In the LEGO® SERIOUS PLAY® method, participants answer a series of questions that delve a bit deeper with each step. Each participant builds his or her own three-dimensional LEGO model in response to these questions by using specially selected LEGO bricks. These 3-D models serve as the basis for group discussion, knowledge sharing, problem solving, and decision making. Without the LEGO brick, there is no LEGO SERIOUS PLAY method.
The quintessential LEGO brick is the 4 × 2 red stud brick shown in Figure 2.1.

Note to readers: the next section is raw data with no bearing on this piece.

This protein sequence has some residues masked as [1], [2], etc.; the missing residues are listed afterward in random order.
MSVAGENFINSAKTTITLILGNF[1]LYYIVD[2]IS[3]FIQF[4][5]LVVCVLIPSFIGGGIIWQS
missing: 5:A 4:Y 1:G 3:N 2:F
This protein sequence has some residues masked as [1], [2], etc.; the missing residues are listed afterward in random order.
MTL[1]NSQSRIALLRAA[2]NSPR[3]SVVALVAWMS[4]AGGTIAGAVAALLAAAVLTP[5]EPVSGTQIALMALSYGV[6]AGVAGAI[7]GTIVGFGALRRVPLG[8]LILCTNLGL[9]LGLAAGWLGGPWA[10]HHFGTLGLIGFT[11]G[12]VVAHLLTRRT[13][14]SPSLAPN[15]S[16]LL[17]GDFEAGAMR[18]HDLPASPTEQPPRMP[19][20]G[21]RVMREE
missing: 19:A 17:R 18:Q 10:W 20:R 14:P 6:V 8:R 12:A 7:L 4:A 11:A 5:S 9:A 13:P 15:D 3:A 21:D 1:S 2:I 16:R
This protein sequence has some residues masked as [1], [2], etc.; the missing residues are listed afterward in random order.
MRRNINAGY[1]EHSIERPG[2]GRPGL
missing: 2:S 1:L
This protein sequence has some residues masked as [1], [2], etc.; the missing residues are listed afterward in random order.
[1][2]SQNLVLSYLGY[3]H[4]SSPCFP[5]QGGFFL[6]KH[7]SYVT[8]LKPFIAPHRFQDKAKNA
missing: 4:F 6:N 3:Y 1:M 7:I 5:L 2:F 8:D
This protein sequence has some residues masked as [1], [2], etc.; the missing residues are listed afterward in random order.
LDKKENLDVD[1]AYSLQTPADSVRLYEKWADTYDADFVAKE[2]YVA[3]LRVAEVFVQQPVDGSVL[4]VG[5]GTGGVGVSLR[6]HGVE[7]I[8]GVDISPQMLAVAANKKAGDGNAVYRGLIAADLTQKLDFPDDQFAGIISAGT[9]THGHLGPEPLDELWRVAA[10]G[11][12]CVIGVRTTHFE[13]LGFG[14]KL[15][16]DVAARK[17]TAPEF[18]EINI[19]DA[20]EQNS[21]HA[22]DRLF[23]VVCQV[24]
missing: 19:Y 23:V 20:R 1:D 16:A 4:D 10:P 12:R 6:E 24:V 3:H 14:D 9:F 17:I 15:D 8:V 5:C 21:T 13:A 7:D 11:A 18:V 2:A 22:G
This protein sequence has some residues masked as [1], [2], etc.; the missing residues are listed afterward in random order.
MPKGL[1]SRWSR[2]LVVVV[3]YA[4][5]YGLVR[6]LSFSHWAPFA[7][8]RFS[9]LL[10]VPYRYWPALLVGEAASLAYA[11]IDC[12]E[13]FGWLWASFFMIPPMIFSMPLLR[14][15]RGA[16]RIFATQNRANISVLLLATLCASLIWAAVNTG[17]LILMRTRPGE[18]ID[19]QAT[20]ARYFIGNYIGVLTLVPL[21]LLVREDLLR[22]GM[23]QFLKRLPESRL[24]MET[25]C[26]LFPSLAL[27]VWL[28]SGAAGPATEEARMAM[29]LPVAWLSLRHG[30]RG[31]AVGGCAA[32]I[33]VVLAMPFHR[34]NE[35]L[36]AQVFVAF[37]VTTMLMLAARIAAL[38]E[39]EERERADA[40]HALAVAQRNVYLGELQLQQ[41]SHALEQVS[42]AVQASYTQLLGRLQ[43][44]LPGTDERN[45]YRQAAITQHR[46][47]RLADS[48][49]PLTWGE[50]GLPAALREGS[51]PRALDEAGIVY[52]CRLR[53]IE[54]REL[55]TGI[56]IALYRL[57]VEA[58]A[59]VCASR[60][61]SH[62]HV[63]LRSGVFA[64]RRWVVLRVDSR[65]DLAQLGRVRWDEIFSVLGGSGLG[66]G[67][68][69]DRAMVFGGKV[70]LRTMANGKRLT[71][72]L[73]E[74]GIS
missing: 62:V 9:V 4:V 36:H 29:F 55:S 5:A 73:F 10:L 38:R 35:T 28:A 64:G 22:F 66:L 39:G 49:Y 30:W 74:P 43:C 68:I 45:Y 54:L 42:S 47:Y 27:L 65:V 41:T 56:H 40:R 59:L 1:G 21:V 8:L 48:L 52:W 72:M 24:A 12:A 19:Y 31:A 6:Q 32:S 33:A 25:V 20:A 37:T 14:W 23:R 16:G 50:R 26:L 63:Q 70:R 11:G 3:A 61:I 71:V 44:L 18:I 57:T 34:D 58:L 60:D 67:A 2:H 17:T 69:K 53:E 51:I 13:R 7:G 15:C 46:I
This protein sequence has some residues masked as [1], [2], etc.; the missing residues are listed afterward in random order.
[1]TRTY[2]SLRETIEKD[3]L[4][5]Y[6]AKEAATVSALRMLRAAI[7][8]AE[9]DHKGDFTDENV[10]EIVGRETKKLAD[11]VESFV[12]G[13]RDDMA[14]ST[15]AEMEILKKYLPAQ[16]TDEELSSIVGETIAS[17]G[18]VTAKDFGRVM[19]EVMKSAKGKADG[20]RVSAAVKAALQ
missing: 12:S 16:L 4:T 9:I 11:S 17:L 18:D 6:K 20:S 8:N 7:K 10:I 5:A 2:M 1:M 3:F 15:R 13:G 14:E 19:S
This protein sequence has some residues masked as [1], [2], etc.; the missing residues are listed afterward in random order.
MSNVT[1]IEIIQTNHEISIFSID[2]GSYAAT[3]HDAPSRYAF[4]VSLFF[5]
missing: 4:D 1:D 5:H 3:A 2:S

Eight of these bricks can be combined in 915,103,765 ways.
Children and adults have used this brick and millions of others to build models of their world for about 60 years. They've used them to create pieces of the real world they saw and the one they imagined. Additionally, plenty of parents have accidently stepped on these bricks over the years and let out a sound of sheer pain (perhaps even a profanity or two).
The LEGO brick's history begins in 1949, when company founder Ole Kirk Christiansen and his son Godtfred Kirk Christiansen modified British inventor Hilary Fisher Pag's “Self-Locking Building Bricks.” Pag's bricks had two rows of four studs that children could use to build small houses and other creations. The Christiansens' modification was quite minor, and they named their new brick the “Automatic Binding ...